Contributors
Laitin, Emily Lynne, Fabricius, William, Glenberg, Arthur, et al.
Created Date
2016-12

This research examined the influence that Christian and Hindu religious beliefs have on environmentalism; specifically, whether beliefs that one would return to this earth after death (i.e., a belief in reincarnation) and how the world might end may explain more positive attitudes toward the environment. Participants were 533 self-identified Christians and Hindus in the United States and India who completed an online survey assessing religiosity, positive attitudes towards environmentalism, afterlife beliefs, and eschatological beliefs. Christians showed significantly lower ratings of environmentalism compared with Hindus. There were also significant negative differences found based on beliefs about heaven, eschatology beliefs, and increased ...

Contributors
Parde, Madeline Morgan, Cohen, Adam, Glenberg, Arthur, et al.
Created Date
2016-12

Human perceptual dimensions of sound are not necessarily simple representations of the actual physical dimensions that make up sensory input. In particular, research on the perception of interactions between acoustic frequency and intensity has shown that people exhibit a bias to expect the perception of pitch and loudness to change together. Researchers have proposed that this perceptual bias occurs because sound sources tend to follow a natural regularity of a correlation between changes in intensity and frequency of sound. They postulate that the auditory system has adapted to expect this naturally occurring relationship to facilitate auditory scene analysis, the tracking ...

Contributors
Wilkinson, Zachary David, McBeath, Michael, Glenberg, Arthur, et al.
Created Date
2014-05

Affluent children have been previously understudied and considerably neglected in developmental research due to the notion that they are “low risk.” There is limited empirical research exploring the effects of parent involvement in affluent youth: specifically, the importance of the adolescent’s perception that their mother/father do not spend as much time with them as they would like. The goals of the study were to explore the role of this dimension of perceived parental involvement in anxious-depressed symptoms, somatic symptoms, rule breaking behaviors and substance use with upper-class suburban youth. The sample was taken from the New England Study of Suburban ...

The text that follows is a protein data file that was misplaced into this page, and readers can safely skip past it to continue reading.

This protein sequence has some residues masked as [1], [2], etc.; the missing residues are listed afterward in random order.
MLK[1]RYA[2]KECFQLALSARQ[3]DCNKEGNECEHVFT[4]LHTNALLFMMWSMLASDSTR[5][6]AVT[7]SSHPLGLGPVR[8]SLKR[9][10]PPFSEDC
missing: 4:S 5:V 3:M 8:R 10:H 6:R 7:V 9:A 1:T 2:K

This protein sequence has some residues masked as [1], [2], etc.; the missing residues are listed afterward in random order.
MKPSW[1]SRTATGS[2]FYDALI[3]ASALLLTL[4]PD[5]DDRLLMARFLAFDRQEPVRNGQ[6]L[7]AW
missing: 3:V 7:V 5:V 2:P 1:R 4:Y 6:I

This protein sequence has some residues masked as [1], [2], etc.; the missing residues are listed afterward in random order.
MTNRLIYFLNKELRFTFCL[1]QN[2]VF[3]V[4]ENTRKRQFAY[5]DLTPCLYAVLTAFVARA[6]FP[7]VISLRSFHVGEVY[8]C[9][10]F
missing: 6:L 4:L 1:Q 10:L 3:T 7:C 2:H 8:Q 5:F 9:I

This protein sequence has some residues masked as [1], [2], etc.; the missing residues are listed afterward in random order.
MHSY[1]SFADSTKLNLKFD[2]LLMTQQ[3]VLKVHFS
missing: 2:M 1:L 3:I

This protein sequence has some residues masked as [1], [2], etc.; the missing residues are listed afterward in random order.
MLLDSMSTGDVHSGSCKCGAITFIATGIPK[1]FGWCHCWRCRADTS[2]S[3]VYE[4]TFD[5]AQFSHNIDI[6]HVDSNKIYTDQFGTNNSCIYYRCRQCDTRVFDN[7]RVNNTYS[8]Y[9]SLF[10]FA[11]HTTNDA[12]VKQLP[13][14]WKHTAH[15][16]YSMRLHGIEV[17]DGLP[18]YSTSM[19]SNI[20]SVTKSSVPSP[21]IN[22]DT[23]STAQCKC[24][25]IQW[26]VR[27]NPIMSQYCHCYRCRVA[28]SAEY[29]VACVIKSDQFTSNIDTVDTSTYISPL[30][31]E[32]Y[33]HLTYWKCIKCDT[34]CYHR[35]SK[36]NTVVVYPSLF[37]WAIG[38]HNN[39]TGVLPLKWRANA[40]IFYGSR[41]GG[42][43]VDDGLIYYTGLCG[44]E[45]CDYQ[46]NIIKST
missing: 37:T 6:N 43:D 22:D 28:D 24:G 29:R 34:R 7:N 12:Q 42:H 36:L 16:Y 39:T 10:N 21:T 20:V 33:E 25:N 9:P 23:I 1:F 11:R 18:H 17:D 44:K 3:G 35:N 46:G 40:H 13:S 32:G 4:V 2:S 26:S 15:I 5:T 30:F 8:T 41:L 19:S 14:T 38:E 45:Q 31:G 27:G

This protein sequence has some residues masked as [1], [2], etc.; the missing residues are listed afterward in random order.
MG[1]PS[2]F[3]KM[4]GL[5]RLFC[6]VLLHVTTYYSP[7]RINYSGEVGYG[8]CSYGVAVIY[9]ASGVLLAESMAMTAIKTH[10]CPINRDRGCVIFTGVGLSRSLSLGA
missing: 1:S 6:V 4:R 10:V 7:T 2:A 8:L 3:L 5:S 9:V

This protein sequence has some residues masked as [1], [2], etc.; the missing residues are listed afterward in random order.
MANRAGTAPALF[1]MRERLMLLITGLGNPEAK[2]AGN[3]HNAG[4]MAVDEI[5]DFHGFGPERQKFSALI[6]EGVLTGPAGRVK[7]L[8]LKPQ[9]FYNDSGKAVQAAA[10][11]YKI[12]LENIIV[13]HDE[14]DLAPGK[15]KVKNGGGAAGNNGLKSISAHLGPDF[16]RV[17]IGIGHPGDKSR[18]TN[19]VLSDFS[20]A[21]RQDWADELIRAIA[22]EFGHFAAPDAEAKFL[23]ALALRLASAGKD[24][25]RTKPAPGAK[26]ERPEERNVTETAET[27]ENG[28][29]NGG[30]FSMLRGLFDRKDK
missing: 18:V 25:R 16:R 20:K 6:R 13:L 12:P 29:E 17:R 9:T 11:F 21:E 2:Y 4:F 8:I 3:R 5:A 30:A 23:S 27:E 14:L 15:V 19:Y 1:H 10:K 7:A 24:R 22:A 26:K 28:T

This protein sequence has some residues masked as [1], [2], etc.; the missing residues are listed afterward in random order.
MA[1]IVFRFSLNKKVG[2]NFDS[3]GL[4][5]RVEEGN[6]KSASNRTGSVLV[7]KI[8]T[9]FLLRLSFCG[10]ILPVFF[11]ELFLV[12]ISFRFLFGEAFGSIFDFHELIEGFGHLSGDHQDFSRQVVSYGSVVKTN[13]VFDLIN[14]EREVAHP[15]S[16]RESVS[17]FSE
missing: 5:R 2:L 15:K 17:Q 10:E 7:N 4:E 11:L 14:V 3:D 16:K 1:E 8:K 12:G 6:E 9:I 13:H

Contributors
Ojeda, Johanna Alyssa Quiambao, Luthar, Suniya, Glenberg, Arthur, et al.
Created Date
2016-12

Childhood sexual abuse (CSA) is a prevalent problem that can have a devastating impact across the lifespan on the mental and physical health, interpersonal relationships, and myriad other aspects of the lives of those who experience it. Therefore, it is essential for psychologists and other mental health practitioners who treat survivors of CSA to understand both the nature and the far-reaching consequences of adverse childhood sexual events on survivors. Although prior research has shown that CSA can have a significant effect on the sexual interest and functioning of adolescents and young adults, there is a dearth of research studies examining ...

Contributors
Block, Kayla Nicole, Infurna, Frank, Glenberg, Arthur, et al.
Created Date
2016-12

Barrett, the Honors College accepts high performing, academically engaged students and works with them in collaboration with all of the other academic units at Arizona State University. All Barrett students complete a thesis or creative project, supervised and defended in front of a faculty committee. The thesis or creative project allows students to explore an intellectual interest and produce an original piece of scholarly research. The thesis or creative project is a student’s opportunity to explore areas of academic interest with greater intensity than is possible in a single course. It is also an opportunity to engage with professors, nationally recognized in their fields and specifically interested and committed to working with honors students. This work provides tangible evidence of a student’s research, writing and creative skills to graduate schools and/or prospective employers.